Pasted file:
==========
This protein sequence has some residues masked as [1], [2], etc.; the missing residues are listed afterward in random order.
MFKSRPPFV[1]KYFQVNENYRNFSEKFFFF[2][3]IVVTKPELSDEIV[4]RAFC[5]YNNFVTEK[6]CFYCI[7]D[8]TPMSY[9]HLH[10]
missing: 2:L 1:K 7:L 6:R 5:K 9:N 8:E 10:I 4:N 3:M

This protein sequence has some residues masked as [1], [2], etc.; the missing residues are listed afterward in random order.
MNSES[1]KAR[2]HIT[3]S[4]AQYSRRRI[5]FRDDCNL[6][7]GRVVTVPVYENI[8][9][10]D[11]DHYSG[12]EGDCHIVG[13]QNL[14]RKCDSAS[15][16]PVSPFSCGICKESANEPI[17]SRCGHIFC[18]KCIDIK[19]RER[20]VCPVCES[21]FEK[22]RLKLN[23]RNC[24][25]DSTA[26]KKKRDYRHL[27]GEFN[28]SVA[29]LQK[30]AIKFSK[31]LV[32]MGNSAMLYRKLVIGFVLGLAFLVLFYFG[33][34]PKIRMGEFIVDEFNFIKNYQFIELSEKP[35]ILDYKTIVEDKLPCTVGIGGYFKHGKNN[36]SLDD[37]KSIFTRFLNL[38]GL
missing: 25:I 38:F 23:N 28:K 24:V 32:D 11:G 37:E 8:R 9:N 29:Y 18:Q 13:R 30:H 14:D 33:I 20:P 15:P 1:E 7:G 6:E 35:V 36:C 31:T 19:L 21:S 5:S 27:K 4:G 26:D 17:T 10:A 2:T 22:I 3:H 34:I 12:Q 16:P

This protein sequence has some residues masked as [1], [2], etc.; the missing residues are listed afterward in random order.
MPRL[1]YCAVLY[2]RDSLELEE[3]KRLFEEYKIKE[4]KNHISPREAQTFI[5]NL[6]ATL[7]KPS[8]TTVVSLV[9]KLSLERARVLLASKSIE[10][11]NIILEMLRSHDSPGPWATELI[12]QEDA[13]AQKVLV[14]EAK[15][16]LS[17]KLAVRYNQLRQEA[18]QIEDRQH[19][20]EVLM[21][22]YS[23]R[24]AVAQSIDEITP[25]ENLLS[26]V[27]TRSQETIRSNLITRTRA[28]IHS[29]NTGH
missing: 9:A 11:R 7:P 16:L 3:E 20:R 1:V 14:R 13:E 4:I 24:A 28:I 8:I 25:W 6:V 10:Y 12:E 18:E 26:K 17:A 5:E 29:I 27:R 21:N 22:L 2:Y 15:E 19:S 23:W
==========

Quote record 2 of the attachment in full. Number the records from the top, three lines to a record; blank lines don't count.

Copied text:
This protein sequence has some residues masked as [1], [2], etc.; the missing residues are listed afterward in random order.
MNSES[1]KAR[2]HIT[3]S[4]AQYSRRRI[5]FRDDCNL[6][7]GRVVTVPVYENI[8][9][10]D[11]DHYSG[12]EGDCHIVG[13]QNL[14]RKCDSAS[15][16]PVSPFSCGICKESANEPI[17]SRCGHIFC[18]KCIDIK[19]RER[20]VCPVCES[21]FEK[22]RLKLN[23]RNC[24][25]DSTA[26]KKKRDYRHL[27]GEFN[28]SVA[29]LQK[30]AIKFSK[31]LV[32]MGNSAMLYRKLVIGFVLGLAFLVLFYFG[33][34]PKIRMGEFIVDEFNFIKNYQFIELSEKP[35]ILDYKTIVEDKLPCTVGIGGYFKHGKNN[36]SLDD[37]KSIFTRFLNL[38]GL
missing: 25:I 38:F 23:N 28:K 24:V 32:D 11:G 37:E 8:R 9:N 29:Y 18:Q 13:R 30:H 14:D 33:I 20:P 15:P 1:E 7:G 6:E 35:V 36:C 31:T 19:L 21:S 5:S 27:K 4:G 26:D 17:T 10:A 2:T 22:I 3:H 34:I 12:Q 16:P